Defining Intersectionality & Intersectional Feminist Theory
Intersectionality was first coined and defined by Kimberlé Crenshaw in 1989 as “the various way[s] in which race and gender interact to shape the multiple dimensions of black women’s employment experiences.” (Crenshaw, 1989, 139). Crenshaw sought to explain how African-American women experience prejudice and discrimination at the intersection of two aspects of their identity; their race and their gender. Crenshaw argued that the lived experience of these women was not merely a sum of being African-American and women; instead, that a unique lived experience existed at the intersection of identities. Although arguments laying foundations for intersectionality date back to the 1960s and 1970s (Geerts & Van der Tuin, 2013, 171), intersectionality as a term arguably originates in Crenshaw’s work.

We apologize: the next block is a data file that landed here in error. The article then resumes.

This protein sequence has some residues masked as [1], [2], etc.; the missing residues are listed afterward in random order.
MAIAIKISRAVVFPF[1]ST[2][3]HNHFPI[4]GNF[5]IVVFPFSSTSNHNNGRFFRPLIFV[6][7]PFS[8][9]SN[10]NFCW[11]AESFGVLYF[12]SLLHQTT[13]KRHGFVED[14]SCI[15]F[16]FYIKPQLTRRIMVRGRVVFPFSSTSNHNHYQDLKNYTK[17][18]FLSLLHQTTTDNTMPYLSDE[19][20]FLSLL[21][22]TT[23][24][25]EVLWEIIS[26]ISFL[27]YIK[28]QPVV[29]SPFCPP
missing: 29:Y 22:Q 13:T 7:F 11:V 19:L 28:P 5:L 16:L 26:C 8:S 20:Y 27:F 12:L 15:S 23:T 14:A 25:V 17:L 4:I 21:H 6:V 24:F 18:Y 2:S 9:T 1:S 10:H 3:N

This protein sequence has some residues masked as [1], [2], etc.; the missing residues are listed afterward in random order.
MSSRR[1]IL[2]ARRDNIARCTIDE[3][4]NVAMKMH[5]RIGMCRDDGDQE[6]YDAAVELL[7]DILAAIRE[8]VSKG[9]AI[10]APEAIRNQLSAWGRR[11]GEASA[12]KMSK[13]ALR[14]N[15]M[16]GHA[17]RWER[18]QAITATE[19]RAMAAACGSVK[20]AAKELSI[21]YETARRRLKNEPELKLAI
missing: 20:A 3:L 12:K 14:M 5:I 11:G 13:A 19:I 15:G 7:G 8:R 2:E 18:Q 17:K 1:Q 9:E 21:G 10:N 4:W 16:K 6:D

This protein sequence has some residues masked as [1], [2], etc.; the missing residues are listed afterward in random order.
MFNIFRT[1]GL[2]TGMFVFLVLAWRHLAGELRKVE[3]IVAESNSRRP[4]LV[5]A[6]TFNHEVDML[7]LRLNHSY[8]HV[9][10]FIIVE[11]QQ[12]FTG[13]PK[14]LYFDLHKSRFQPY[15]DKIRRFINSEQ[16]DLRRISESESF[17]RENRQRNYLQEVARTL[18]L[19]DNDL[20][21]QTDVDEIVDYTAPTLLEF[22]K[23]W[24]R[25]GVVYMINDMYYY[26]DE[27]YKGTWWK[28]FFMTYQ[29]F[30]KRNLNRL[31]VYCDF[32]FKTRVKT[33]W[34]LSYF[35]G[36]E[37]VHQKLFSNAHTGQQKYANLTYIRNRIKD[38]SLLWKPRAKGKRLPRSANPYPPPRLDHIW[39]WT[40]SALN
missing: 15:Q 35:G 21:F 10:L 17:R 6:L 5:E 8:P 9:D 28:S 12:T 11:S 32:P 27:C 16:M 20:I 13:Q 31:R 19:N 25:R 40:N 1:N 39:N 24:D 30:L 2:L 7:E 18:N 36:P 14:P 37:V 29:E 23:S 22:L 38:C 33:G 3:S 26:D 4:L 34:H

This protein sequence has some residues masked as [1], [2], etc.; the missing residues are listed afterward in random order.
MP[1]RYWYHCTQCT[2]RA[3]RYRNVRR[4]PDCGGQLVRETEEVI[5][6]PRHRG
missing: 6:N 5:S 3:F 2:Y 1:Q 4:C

At its core, intersectional feminist theory & intersectional feminism aims to “[conceptualize] the relation between systems of oppression which construct our multiple identities and our social locations in hierarchies of power and privilege.” (Carastathis, 2014). To simplify, intersectional theory suggests that people experience marginalisation and discrimination because of social systems which determine value based on a person’s attributes, such as our aforementioned protected characteristics; and that the intersecting (not simply the addition or subtraction) of these attributes lead people to experience differing levels and types of privilege or inequality.